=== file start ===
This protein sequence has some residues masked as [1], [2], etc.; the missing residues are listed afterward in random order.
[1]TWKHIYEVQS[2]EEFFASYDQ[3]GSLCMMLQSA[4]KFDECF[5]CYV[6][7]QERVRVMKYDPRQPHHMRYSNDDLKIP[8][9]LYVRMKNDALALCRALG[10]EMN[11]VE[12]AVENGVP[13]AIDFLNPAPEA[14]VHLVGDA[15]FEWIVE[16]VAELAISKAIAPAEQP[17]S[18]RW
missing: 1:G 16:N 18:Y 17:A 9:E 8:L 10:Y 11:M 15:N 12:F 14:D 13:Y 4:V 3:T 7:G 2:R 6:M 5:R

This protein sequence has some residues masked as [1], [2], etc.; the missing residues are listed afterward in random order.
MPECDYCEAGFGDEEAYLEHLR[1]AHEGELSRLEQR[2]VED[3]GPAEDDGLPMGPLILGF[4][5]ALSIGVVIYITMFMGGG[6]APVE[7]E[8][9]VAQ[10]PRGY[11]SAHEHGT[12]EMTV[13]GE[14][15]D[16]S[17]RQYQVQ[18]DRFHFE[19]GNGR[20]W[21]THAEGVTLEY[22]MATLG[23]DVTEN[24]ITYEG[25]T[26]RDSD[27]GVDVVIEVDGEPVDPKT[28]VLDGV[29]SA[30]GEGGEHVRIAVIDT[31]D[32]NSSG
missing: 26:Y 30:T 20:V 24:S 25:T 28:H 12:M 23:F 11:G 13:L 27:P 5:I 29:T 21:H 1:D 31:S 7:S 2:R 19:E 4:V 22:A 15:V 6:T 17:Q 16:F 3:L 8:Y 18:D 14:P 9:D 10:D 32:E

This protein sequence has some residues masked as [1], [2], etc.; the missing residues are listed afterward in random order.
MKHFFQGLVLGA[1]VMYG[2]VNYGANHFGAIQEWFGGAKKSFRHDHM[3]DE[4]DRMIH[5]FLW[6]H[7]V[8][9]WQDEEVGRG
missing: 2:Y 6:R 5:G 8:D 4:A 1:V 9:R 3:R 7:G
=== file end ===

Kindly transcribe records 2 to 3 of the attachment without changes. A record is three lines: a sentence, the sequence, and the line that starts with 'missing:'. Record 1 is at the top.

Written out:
This protein sequence has some residues masked as [1], [2], etc.; the missing residues are listed afterward in random order.
MPECDYCEAGFGDEEAYLEHLR[1]AHEGELSRLEQR[2]VED[3]GPAEDDGLPMGPLILGF[4][5]ALSIGVVIYITMFMGGG[6]APVE[7]E[8][9]VAQ[10]PRGY[11]SAHEHGT[12]EMTV[13]GE[14][15]D[16]S[17]RQYQVQ[18]DRFHFE[19]GNGR[20]W[21]THAEGVTLEY[22]MATLG[23]DVTEN[24]ITYEG[25]T[26]RDSD[27]GVDVVIEVDGEPVDPKT[28]VLDGV[29]SA[30]GEGGEHVRIAVIDT[31]D[32]NSSG
missing: 26:Y 30:T 20:V 24:S 25:T 28:H 12:M 23:F 11:G 13:L 27:P 5:I 29:T 21:H 1:D 31:S 7:S 2:R 19:E 4:V 22:A 15:V 6:T 17:Q 16:F 3:L 8:Y 18:D 14:P 9:D 10:D 32:E

This protein sequence has some residues masked as [1], [2], etc.; the missing residues are listed afterward in random order.
MKHFFQGLVLGA[1]VMYG[2]VNYGANHFGAIQEWFGGAKKSFRHDHM[3]DE[4]DRMIH[5]FLW[6]H[7]V[8][9]WQDEEVGRG
missing: 2:Y 6:R 5:G 8:D 4:A 1:V 9:R 3:R 7:G